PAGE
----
Abstract Title

Update of Population Pharmacokinetic Model for Tenofovir (TFV) in HIV-1-Uninfected Members of Serodiscordant Couples

Presenter Name

Surulivelrajan Mallayasamy

RAD Assignment Number

1901

Abstract

Purpose: Oral tenofovir disproxil fumarate (TDF) has demonstrated success in HIV pre-exposure prophylaxis (PrEP) among high risk groups. A population pharmacokinetic model (PoP PK) was reported by us using the Partners PrEP trial data in serodiscordant couples. The objective of current work was to update, the prior population pharmacokinetic model of tenofovir with pharmacokinetic and adherence data from the Demonstration project.

Methods: Two plasma samples were collected from study subjects and their dosing data was extracted from medication event monitoring system (MEMS®) records. Data from the Demonstration project and the Partners PrEP trial were combined in the analysis. The PoP PK model developed was a two compartment model parameterized with first order absorption rate constant (Ka) and absorption lag-time (Alag), clearance (CL), central and peripheral volumes (Vc &Vp) and inter-compartmental clearance (Q). Creatinine clearance was included as covariate on CL. Exponential error was used for between-subject-variability (BSV) on parameters. Residual error was modeled as combined additive and proportional error model. Gibiansky’s correction for bio-availability was included in the model to adjust for dosing errors. Model was qualified with visual predictive check (VPC, n=1000 samples) and bootstrap procedure (n=500 iterations). NONMEM software (version 7.3) was used for modeling and R software package (version 3.4.2) was used for data management and plots.

Results: A total of 1,592 TFV levels from 565 subjects were used for model development. The final fixed effect parameter estimates were: CL-47.8 L/h; Vc – 214 L; Vp – 512 L; Ka – 1.7; Q – 300 L/h and lag time was 0.69 hr. Relative standard Error (RSE) of estimates were in the range of 2 to 32% for all parameters. Final random effects parameters were BSV on clearance (23%), on Vc (76%), on Ka (79%) and on additive error (150%). RSE of random effect parameters ranged from 12 to 22%. Additive error (SD) was 19 ng/mL and proportional variability was 21% (CV). Goodness of fit plots showed that the model did not have major bias. VPC showed that the distribution of model simulated data agreed with observed data.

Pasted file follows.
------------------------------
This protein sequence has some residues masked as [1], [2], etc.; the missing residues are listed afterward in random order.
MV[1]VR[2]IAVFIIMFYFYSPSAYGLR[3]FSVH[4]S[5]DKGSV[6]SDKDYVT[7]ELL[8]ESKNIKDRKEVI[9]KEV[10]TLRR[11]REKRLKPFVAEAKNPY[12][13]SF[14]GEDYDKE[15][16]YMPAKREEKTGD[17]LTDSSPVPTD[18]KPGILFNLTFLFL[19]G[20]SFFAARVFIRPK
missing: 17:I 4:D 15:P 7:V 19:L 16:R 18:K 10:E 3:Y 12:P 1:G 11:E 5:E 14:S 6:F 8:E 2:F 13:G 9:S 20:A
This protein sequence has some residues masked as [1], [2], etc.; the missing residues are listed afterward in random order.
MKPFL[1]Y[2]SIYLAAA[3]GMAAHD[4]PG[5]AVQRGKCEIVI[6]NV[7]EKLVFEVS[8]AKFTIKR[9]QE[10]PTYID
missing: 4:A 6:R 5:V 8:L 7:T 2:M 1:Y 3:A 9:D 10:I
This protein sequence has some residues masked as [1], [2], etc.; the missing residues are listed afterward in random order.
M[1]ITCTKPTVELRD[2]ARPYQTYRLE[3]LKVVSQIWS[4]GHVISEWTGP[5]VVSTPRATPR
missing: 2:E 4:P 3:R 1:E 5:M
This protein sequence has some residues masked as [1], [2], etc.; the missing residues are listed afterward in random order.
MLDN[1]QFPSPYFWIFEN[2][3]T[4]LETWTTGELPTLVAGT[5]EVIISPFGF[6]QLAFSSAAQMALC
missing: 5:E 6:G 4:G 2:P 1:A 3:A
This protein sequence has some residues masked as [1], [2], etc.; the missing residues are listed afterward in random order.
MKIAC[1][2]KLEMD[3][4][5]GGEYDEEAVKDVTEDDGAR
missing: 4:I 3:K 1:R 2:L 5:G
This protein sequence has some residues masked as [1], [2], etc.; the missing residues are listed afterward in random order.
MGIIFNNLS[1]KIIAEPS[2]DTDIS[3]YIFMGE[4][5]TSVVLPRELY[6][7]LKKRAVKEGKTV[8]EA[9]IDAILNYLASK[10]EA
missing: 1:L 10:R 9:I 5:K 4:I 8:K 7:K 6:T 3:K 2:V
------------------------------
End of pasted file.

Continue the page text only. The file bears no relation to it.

Conclusion: Tenofovir PoP PK model was updated with the new data from demonstration project. The model will be utilized for interpreting concentration based threshold of protection using MEMS® adherence patterns and text messaging on sexual activity information available in the trial.

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Update of Population Pharmacokinetic Model for Tenofovir (TFV) in HIV-1-Uninfected Members of Serodiscordant Couples

Purpose: Oral tenofovir disproxil fumarate (TDF) has demonstrated success in HIV pre-exposure prophylaxis (PrEP) among high risk groups. A population pharmacokinetic model (PoP PK) was reported by us using the Partners PrEP trial data in serodiscordant couples. The objective of current work was to update, the prior population pharmacokinetic model of tenofovir with pharmacokinetic and adherence data from the Demonstration project.

Methods: Two plasma samples were collected from study subjects and their dosing data was extracted from medication event monitoring system (MEMS®) records. Data from the Demonstration project and the Partners PrEP trial were combined in the analysis. The PoP PK model developed was a two compartment model parameterized with first order absorption rate constant (Ka) and absorption lag-time (Alag), clearance (CL), central and peripheral volumes (Vc &Vp) and inter-compartmental clearance (Q). Creatinine clearance was included as covariate on CL. Exponential error was used for between-subject-variability (BSV) on parameters. Residual error was modeled as combined additive and proportional error model. Gibiansky’s correction for bio-availability was included in the model to adjust for dosing errors. Model was qualified with visual predictive check (VPC, n=1000 samples) and bootstrap procedure (n=500 iterations). NONMEM software (version 7.3) was used for modeling and R software package (version 3.4.2) was used for data management and plots.

Results: A total of 1,592 TFV levels from 565 subjects were used for model development. The final fixed effect parameter estimates were: CL-47.8 L/h; Vc – 214 L; Vp – 512 L; Ka – 1.7; Q – 300 L/h and lag time was 0.69 hr. Relative standard Error (RSE) of estimates were in the range of 2 to 32% for all parameters. Final random effects parameters were BSV on clearance (23%), on Vc (76%), on Ka (79%) and on additive error (150%). RSE of random effect parameters ranged from 12 to 22%. Additive error (SD) was 19 ng/mL and proportional variability was 21% (CV). Goodness of fit plots showed that the model did not have major bias. VPC showed that the distribution of model simulated data agreed with observed data.

Conclusion: Tenofovir PoP PK model was updated with the new data from demonstration project. The model will be utilized for interpreting concentration based threshold of protection using MEMS® adherence patterns and text messaging on sexual activity information available in the trial.